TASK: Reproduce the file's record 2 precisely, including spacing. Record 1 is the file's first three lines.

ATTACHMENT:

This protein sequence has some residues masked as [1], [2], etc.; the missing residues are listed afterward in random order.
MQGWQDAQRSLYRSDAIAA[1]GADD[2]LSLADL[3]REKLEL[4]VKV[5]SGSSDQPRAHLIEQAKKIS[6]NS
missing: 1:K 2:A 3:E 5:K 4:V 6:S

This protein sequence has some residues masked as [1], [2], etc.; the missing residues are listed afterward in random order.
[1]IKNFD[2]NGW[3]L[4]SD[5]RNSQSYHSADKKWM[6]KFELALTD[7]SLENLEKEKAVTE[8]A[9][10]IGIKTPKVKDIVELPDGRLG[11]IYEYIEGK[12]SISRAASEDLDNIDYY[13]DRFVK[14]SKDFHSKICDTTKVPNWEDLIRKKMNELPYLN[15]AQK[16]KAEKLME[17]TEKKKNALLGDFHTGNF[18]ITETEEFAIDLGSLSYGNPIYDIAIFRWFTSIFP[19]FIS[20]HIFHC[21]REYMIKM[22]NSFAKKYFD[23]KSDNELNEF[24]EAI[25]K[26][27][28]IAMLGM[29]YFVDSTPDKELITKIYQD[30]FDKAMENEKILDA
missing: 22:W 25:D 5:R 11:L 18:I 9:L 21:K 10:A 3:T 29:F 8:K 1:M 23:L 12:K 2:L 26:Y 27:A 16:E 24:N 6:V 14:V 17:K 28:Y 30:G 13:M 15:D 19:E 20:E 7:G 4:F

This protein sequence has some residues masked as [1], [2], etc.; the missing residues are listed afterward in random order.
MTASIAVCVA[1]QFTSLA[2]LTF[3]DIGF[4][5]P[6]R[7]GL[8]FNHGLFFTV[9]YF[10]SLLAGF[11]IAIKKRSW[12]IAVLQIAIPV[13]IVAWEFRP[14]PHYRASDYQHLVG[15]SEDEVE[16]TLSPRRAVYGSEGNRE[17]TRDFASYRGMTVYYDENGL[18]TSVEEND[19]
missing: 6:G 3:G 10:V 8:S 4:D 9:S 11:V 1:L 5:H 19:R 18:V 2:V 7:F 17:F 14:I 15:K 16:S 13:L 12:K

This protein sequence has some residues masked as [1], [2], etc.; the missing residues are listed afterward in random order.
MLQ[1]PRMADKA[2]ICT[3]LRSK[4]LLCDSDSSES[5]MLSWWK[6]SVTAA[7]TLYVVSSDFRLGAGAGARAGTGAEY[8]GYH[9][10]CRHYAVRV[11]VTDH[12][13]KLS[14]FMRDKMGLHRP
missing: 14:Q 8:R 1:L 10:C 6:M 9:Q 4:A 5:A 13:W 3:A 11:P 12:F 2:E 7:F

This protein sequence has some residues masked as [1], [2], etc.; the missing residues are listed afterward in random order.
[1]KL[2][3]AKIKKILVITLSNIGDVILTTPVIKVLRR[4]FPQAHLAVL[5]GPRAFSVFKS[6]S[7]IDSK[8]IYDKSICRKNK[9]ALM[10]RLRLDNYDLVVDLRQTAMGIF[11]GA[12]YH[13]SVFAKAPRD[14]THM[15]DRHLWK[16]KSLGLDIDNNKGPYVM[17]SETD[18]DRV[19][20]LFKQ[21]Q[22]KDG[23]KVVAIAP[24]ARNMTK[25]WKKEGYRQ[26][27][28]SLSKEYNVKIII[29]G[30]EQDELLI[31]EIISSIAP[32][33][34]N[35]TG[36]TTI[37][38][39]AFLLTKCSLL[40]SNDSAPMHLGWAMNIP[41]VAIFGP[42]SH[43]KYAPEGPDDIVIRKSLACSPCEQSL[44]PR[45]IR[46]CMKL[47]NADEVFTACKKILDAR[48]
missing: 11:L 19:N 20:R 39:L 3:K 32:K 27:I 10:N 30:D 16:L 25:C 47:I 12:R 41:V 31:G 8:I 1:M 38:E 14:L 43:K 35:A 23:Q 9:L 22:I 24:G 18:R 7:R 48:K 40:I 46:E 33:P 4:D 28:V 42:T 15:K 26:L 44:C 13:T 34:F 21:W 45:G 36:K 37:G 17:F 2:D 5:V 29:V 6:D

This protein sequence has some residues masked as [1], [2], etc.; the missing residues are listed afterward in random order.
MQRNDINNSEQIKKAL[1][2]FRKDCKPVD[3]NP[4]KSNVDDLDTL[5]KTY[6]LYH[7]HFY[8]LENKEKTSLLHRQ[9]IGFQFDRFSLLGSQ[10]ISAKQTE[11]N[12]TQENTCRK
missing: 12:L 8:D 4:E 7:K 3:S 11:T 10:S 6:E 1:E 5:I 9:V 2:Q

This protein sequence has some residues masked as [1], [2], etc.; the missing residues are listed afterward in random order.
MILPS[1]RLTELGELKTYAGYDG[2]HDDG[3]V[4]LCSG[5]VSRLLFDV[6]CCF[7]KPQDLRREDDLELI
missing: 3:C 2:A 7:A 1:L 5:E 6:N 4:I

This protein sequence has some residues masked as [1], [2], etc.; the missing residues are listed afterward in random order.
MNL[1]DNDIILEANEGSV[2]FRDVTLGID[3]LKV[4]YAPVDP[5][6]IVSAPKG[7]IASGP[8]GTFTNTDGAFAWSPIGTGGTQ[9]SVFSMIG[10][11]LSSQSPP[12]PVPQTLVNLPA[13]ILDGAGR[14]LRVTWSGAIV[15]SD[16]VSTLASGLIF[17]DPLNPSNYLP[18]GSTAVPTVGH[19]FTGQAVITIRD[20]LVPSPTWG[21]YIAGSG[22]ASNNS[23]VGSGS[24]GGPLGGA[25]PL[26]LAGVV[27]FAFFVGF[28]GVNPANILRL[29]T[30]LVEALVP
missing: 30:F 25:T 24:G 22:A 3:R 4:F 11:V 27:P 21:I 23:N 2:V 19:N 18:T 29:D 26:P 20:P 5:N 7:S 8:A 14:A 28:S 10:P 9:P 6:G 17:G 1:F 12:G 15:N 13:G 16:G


This protein sequence has some residues masked as [1], [2], etc.; the missing residues are listed afterward in random order.
[1]IKNFD[2]NGW[3]L[4]SD[5]RNSQSYHSADKKWM[6]KFELALTD[7]SLENLEKEKAVTE[8]A[9][10]IGIKTPKVKDIVELPDGRLG[11]IYEYIEGK[12]SISRAASEDLDNIDYY[13]DRFVK[14]SKDFHSKICDTTKVPNWEDLIRKKMNELPYLN[15]AQK[16]KAEKLME[17]TEKKKNALLGDFHTGNF[18]ITETEEFAIDLGSLSYGNPIYDIAIFRWFTSIFP[19]FIS[20]HIFHC[21]REYMIKM[22]NSFAKKYFD[23]KSDNELNEF[24]EAI[25]K[26][27][28]IAMLGM[29]YFVDSTPDKELITKIYQD[30]FDKAMENEKILDA
missing: 22:W 25:D 5:R 11:L 18:I 9:L 21:K 10:A 3:T 29:F 8:K 1:M 23:L 12:K 2:L 26:Y 27:A 16:E 24:N 6:V 14:V 17:K 28:Y 30:G 13:M 15:D 19:E 20:E 7:G 4:F